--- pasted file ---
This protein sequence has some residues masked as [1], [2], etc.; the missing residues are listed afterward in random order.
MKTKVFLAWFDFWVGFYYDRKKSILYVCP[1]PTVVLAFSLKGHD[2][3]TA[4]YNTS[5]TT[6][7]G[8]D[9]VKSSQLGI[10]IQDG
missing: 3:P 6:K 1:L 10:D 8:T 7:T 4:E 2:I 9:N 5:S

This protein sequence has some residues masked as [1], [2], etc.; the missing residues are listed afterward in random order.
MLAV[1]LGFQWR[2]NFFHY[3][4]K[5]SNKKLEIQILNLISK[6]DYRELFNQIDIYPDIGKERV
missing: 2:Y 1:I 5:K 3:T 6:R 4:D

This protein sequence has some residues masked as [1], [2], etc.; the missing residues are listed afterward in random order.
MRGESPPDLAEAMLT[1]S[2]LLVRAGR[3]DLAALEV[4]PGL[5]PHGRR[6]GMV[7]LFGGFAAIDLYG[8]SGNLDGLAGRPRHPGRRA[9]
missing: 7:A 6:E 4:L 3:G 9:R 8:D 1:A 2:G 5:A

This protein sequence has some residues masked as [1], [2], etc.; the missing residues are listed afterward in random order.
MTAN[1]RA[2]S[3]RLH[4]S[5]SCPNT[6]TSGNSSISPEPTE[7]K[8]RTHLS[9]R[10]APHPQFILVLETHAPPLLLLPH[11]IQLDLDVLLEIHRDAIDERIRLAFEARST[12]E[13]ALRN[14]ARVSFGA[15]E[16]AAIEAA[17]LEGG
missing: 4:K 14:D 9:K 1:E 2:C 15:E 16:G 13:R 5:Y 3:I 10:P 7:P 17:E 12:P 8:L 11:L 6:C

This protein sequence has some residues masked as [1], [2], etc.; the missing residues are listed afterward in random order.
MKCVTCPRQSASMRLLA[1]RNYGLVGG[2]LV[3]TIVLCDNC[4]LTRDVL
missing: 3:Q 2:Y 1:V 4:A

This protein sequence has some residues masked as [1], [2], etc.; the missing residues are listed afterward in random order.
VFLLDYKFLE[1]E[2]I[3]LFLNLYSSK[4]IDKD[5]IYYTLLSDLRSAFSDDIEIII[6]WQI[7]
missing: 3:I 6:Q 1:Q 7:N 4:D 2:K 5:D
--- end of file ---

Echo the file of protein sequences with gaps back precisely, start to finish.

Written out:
This protein sequence has some residues masked as [1], [2], etc.; the missing residues are listed afterward in random order.
MKTKVFLAWFDFWVGFYYDRKKSILYVCP[1]PTVVLAFSLKGHD[2][3]TA[4]YNTS[5]TT[6][7]G[8]D[9]VKSSQLGI[10]IQDG
missing: 3:P 6:K 1:L 10:D 8:T 7:T 4:E 2:I 9:N 5:S

This protein sequence has some residues masked as [1], [2], etc.; the missing residues are listed afterward in random order.
MLAV[1]LGFQWR[2]NFFHY[3][4]K[5]SNKKLEIQILNLISK[6]DYRELFNQIDIYPDIGKERV
missing: 2:Y 1:I 5:K 3:T 6:R 4:D

This protein sequence has some residues masked as [1], [2], etc.; the missing residues are listed afterward in random order.
MRGESPPDLAEAMLT[1]S[2]LLVRAGR[3]DLAALEV[4]PGL[5]PHGRR[6]GMV[7]LFGGFAAIDLYG[8]SGNLDGLAGRPRHPGRRA[9]
missing: 7:A 6:E 4:L 3:G 9:R 8:D 1:A 2:G 5:A

This protein sequence has some residues masked as [1], [2], etc.; the missing residues are listed afterward in random order.
MTAN[1]RA[2]S[3]RLH[4]S[5]SCPNT[6]TSGNSSISPEPTE[7]K[8]RTHLS[9]R[10]APHPQFILVLETHAPPLLLLPH[11]IQLDLDVLLEIHRDAIDERIRLAFEARST[12]E[13]ALRN[14]ARVSFGA[15]E[16]AAIEAA[17]LEGG
missing: 4:K 14:D 9:K 1:E 2:C 15:E 16:G 13:R 5:Y 3:I 10:P 7:P 17:E 12:P 8:L 11:L 6:C

This protein sequence has some residues masked as [1], [2], etc.; the missing residues are listed afterward in random order.
MKCVTCPRQSASMRLLA[1]RNYGLVGG[2]LV[3]TIVLCDNC[4]LTRDVL
missing: 3:Q 2:Y 1:V 4:A

This protein sequence has some residues masked as [1], [2], etc.; the missing residues are listed afterward in random order.
VFLLDYKFLE[1]E[2]I[3]LFLNLYSSK[4]IDKD[5]IYYTLLSDLRSAFSDDIEIII[6]WQI[7]
missing: 3:I 6:Q 1:Q 7:N 4:D 2:K 5:D